• What does your font say about you?

    Date Posted: 12/30/2014 | By:

    It’s all about the Font

    In the fast paced world of product marketing we can get focused on the big picture and sometimes lose track of the finer details. Deciding what to say on your labels is as far as some people go. But how you say it is equally important. What font you use and how the type appears on the label are of the utmost importance. Perhaps these are minor details compared to the other things a small business has on its plate – but they shouldn’t be overlooked!

    In the world of labels, your font is one of your biggest assets. Much of what you will communicate on the shelf, will be conveyed through your font. You’ve probably heard the Marshall McLuhan line: “The Medium is the Message.” Well that goes double for your labels – your font is absolutely the medium that conveys your message!


    So it’s important to consider what kind of message you want to send. When considering which fonts to use for your labels, let’s look at the dual role of your typeface:

    READABILITY: it has to render the text readable—people must be able to read the label!

    STYLE: it has to convey more than just the text – like how reliable, stylish, delectable or inventive your product is.

    It’s these two roles that help us to find the font we’ll ultimately associate with your brand and your product.


    Readability

    A label that is hard to read is really easy for a consumer to ignore. Difficult-to-read labels also convey that you haven’t put much thought into the design. None of this is good. And it’s not just that things should be readable when you’re holding them in your hand, they need to be eminently readable—from an angle, from a distance, and in different kinds of light.

     

    Elements of readability include:

    Contrast: colors are important, but contrast is key. Dark text on a light background is easiest to read and any design needs to make sure that (even for the colorblind!) the text pops off the page.

    Consistency: most good designs don’t use too several different fonts. Even more than two unrelated fonts can confuse the eye and make reading more difficult.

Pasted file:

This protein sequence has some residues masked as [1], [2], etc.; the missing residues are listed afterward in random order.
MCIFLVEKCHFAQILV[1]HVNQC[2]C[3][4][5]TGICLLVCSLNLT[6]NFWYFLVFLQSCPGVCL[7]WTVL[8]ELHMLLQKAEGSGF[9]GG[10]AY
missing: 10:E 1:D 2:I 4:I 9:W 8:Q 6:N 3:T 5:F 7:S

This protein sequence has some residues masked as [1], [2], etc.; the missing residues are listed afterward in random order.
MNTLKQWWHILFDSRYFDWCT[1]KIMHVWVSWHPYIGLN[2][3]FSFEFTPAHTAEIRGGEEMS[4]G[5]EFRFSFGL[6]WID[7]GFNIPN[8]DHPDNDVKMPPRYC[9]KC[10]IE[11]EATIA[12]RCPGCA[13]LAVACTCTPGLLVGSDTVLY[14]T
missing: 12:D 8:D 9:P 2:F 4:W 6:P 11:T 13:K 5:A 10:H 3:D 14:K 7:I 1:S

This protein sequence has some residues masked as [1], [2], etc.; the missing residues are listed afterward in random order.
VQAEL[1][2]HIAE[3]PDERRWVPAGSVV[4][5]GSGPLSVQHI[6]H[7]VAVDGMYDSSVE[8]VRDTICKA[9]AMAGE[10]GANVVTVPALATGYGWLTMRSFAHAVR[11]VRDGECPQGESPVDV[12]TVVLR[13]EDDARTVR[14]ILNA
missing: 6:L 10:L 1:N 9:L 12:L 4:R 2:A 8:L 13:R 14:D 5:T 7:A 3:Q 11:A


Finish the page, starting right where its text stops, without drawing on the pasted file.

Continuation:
Size: Be sure you use a size of font that is easy to read for all. A cluttered and small type design doesn’t encourage reading.

    Visual hierarchy: Be sure to establish consistent typefaces and styles for each element of the design. Readers should instantly see the difference between the important headings and the finer details.

    Serif or sans serif? There are two broad font types: serif and sans serif. Serif means that there are small flourishes on every letter. Generally, serif fonts give a classic feel but are hard to read when printed in small sizes. Sans serif fonts are easier to read in small sizes and give a more contemporary feel. [Let’s insert an image here that compares serif and sans serif?]

    Spacing: Fonts need to not only be a good size, but also have the right amount of space between lines and between text areas. A cluttered typeface design is difficult to read.

     

    What about style?

    Now it’s time to consider the subtler aspects of font choice. There are new fonts coming out all the time, and there are trends that come and go. With thousands of fonts to choose from, it’s sometimes hard to decide which font is the perfect one.

     

    Here are a couple of suggestions:

    • Make a list of the attributes that you want people to read instantly about your company: established or progressive? Youthful or mature? Intelligent or exuberant? Stylish or practical? Urban or outdoorsy? Masculine or feminine? You get the idea. With these characteristics in mind, look at other, similar companies to your own and get a feeling for their fonts. This will give you a strong sense of some of your options.

    • Compare some fonts that you like side-by-side. Look at the same text in different fonts so you’re not comparing apples and oranges. It’s also helpful to compare fonts using only black and white so that you can focus on the font rather than other design elements.

    • Go with your instinct, but get trusted opinions. You don’t have to know why that font is just right – it can just feel right. But make sure that many other people agree, and that they think it conveys your core company attributes.

    Save

    Save

    Save

    Save